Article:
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J Dent Hyg. 2011 Winter;85(1):67-74. Epub 2011 Jan 1.

Dental hygienists' evaluation of local anesthesia education and administration in the United States.

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Department of Anesthesiology, School of Dental Medicine, University of Pittsburgh, PA, USA.



The goal of this project was to investigate the educational experiences and the use of local anesthesia by dental hygiene providers in the U.S.


Approved by the Institutional Review Board at the University of Pittsburgh and undertaken from February to May 2009, this study was designed using a questionnaire-based survey. Using a randomized list obtained via the American Dental Hygienists' Association (ADHA), the survey questionnaires were sent via mail to 1,200 dental hygienists in the U.S. Quantitative evaluations were confined to descriptive statistics including standard summation, an estimation of means and a valid percent for identified variables.


A total of 432 (n=432) of the 1,200 survey questionnaires were returned, which represents a 36% response rate. The respondents represented a total of 296 dental hygiene educational programs, and included practice sites that span all 50 states. Findings indicate that the majority of responding dental hygienists perceive a need for the use of this pain control modality in their practice and administer local anesthetic injections. Additionally, the majority of respondents that administer local anesthetic injections reported that they perform local anesthetic administration for cases in which the dentist provides total care. Furthermore, the results revealed that the hygienists that received training in the administration of local anesthesia injections reported a higher rate of educational preparedness in 6 of the 7 educational topics listed in this survey: local anesthesia related topics (local anesthesia administration, local anesthetic pharmacology and local anesthetic complications), basic pharmacology, medical emergency management and special needs care.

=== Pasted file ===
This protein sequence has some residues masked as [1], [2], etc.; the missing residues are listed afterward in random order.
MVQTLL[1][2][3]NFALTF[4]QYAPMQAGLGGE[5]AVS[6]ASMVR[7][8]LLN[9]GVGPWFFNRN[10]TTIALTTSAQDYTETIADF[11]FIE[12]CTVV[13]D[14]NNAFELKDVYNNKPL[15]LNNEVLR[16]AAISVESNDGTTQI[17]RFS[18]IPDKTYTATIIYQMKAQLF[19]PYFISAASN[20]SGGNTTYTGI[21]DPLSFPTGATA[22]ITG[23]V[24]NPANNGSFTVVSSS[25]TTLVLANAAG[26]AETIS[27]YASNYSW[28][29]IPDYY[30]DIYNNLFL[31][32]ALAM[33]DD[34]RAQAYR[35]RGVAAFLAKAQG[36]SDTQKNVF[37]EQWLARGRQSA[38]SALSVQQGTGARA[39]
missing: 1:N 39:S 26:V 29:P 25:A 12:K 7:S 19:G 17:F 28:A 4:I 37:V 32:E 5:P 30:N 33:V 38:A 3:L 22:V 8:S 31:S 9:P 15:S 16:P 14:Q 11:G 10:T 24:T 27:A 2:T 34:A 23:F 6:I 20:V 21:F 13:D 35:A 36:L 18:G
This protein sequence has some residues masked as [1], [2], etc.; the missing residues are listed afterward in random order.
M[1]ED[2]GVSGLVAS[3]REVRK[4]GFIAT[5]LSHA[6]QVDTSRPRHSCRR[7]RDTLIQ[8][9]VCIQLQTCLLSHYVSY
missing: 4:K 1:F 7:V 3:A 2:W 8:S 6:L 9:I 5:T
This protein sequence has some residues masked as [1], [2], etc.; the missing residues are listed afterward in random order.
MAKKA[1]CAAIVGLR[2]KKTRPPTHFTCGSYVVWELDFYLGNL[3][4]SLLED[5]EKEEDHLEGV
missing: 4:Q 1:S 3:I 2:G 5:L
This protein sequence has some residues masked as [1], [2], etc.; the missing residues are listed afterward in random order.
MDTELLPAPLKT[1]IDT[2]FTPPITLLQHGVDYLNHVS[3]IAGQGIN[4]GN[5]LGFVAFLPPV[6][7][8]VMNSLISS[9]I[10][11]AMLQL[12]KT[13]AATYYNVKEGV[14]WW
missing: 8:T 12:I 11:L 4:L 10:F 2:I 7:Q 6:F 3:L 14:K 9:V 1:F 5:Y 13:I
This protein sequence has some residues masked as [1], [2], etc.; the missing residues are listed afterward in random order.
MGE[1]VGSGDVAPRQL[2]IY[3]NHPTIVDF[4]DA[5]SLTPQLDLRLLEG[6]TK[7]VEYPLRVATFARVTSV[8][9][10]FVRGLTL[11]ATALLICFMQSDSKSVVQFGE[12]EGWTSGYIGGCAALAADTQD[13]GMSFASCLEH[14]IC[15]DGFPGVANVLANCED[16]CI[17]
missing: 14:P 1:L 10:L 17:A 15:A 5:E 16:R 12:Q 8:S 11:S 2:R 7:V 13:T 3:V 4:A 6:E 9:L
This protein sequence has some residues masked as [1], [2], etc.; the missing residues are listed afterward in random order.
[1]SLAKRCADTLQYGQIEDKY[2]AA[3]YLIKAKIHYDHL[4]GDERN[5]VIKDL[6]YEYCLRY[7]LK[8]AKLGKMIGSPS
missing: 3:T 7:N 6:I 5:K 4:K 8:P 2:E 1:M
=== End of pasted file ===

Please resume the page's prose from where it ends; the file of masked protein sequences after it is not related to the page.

This examination parallels the results presented in previous studies, while offering new data relating to local anesthesia administration by dental hygienists. With the majority of dental hygienists reporting a perceived need and the use of this method of pain control, this practice appears to be a significant addition to overall dental care and dental hygiene education.

[Indexed for MEDLINE]

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